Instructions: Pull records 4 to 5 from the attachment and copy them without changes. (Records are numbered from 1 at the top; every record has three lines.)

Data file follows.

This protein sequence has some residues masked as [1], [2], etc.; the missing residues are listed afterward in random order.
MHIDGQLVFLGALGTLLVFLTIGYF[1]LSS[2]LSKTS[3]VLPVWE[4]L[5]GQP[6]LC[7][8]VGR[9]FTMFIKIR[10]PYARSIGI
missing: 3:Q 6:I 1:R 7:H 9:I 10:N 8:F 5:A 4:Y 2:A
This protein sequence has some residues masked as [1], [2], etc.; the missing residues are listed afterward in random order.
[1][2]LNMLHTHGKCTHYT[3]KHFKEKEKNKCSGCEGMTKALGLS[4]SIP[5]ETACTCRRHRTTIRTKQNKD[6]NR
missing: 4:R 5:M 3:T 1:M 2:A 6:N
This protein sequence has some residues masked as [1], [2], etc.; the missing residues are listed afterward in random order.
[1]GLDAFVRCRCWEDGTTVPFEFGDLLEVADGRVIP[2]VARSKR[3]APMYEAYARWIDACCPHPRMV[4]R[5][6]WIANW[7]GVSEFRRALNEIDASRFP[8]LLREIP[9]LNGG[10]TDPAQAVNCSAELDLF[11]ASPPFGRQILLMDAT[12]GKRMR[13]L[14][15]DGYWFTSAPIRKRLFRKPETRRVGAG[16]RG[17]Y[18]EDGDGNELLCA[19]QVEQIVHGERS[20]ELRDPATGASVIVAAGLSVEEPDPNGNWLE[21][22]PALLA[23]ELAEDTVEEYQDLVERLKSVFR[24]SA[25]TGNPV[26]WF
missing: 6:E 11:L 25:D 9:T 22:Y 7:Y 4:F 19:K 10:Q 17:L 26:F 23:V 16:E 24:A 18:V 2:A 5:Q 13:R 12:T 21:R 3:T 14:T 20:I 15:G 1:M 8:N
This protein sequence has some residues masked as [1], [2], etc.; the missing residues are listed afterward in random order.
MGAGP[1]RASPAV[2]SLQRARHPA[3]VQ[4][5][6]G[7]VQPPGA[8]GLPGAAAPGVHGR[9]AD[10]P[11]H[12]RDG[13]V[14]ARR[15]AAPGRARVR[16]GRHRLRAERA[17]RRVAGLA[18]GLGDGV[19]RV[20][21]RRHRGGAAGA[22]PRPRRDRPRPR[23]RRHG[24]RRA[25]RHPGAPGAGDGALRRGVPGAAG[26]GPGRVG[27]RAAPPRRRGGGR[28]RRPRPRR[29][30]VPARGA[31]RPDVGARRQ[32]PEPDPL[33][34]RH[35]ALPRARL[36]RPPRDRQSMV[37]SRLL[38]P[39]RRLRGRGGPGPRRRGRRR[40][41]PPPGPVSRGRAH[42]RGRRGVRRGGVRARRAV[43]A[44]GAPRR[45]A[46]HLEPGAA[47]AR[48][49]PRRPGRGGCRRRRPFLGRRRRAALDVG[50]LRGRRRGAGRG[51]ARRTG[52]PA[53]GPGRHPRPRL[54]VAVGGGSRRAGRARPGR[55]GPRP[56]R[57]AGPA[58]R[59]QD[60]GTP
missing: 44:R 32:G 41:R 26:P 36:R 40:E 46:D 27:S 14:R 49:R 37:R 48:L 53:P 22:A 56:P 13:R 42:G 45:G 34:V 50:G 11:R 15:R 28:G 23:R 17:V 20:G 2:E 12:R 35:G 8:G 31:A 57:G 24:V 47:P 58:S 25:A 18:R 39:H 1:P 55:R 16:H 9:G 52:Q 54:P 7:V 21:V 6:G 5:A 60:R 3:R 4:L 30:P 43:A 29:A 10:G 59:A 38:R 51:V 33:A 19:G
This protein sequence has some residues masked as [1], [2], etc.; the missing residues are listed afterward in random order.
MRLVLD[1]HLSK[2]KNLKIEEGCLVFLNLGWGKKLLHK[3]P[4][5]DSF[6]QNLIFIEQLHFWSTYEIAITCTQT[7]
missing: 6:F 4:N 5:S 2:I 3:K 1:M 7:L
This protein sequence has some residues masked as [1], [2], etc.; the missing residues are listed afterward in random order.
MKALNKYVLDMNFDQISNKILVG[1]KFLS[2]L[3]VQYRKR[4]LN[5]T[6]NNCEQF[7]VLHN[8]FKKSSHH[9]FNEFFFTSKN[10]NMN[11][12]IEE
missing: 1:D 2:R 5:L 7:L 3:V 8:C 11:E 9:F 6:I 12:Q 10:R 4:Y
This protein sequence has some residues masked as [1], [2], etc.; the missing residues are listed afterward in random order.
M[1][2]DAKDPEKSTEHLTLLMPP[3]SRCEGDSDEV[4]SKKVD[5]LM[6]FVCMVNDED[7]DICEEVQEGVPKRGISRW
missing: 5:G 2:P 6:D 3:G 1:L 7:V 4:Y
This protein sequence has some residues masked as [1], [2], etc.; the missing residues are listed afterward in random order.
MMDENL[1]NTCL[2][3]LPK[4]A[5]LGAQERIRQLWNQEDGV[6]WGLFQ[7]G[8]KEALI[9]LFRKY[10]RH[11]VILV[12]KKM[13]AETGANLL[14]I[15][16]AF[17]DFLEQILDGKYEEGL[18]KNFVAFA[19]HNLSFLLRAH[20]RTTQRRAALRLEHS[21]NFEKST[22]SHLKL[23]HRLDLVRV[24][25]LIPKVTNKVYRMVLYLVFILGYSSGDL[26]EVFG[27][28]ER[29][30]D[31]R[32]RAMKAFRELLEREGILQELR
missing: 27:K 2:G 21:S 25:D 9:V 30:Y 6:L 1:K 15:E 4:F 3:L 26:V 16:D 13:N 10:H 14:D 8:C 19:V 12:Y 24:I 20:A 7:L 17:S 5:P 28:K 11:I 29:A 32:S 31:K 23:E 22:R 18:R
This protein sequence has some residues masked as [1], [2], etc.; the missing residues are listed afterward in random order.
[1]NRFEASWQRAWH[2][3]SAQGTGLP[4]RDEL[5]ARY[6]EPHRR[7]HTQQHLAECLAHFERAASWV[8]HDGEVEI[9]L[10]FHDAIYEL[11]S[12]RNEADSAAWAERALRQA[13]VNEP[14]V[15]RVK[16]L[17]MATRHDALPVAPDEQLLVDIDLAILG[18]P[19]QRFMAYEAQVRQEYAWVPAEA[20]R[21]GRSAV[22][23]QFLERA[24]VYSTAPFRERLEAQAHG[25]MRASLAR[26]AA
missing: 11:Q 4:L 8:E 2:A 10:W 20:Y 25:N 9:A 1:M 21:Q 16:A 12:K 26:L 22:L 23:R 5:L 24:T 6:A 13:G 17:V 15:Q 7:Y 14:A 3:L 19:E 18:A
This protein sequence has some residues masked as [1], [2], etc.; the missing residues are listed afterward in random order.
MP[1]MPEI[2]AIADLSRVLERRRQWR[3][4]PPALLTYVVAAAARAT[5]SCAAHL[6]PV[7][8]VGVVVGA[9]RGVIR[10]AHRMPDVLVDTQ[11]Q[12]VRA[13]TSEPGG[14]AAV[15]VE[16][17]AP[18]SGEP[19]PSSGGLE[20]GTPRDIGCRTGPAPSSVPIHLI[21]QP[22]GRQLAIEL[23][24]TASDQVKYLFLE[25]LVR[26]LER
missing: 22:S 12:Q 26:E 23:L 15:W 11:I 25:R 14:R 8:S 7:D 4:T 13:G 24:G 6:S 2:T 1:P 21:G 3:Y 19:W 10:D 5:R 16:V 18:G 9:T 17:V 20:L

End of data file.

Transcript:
This protein sequence has some residues masked as [1], [2], etc.; the missing residues are listed afterward in random order.
MGAGP[1]RASPAV[2]SLQRARHPA[3]VQ[4][5][6]G[7]VQPPGA[8]GLPGAAAPGVHGR[9]AD[10]P[11]H[12]RDG[13]V[14]ARR[15]AAPGRARVR[16]GRHRLRAERA[17]RRVAGLA[18]GLGDGV[19]RV[20][21]RRHRGGAAGA[22]PRPRRDRPRPR[23]RRHG[24]RRA[25]RHPGAPGAGDGALRRGVPGAAG[26]GPGRVG[27]RAAPPRRRGGGR[28]RRPRPRR[29][30]VPARGA[31]RPDVGARRQ[32]PEPDPL[33][34]RH[35]ALPRARL[36]RPPRDRQSMV[37]SRLL[38]P[39]RRLRGRGGPGPRRRGRRR[40][41]PPPGPVSRGRAH[42]RGRRGVRRGGVRARRAV[43]A[44]GAPRR[45]A[46]HLEPGAA[47]AR[48][49]PRRPGRGGCRRRRPFLGRRRRAALDVG[50]LRGRRRGAGRG[51]ARRTG[52]PA[53]GPGRHPRPRL[54]VAVGGGSRRAGRARPGR[55]GPRP[56]R[57]AGPA[58]R[59]QD[60]GTP
missing: 44:R 32:G 41:R 26:P 36:R 40:E 46:D 27:S 14:R 49:R 37:R 48:L 53:P 22:A 56:P 13:R 42:G 45:G 34:V 50:G 11:R 15:R 28:G 23:R 17:V 20:G 2:E 12:R 35:G 8:G 31:A 57:G 24:V 47:P 58:S 25:A 18:R 39:H 1:P 55:R 16:H 9:G 52:Q 54:P 7:V 21:V 6:G 5:A 60:R 3:R 4:L 30:P 43:A 29:A 10:G 59:A 38:R 51:V 33:A 19:G
This protein sequence has some residues masked as [1], [2], etc.; the missing residues are listed afterward in random order.
MRLVLD[1]HLSK[2]KNLKIEEGCLVFLNLGWGKKLLHK[3]P[4][5]DSF[6]QNLIFIEQLHFWSTYEIAITCTQT[7]
missing: 6:F 4:N 5:S 2:I 3:K 1:M 7:L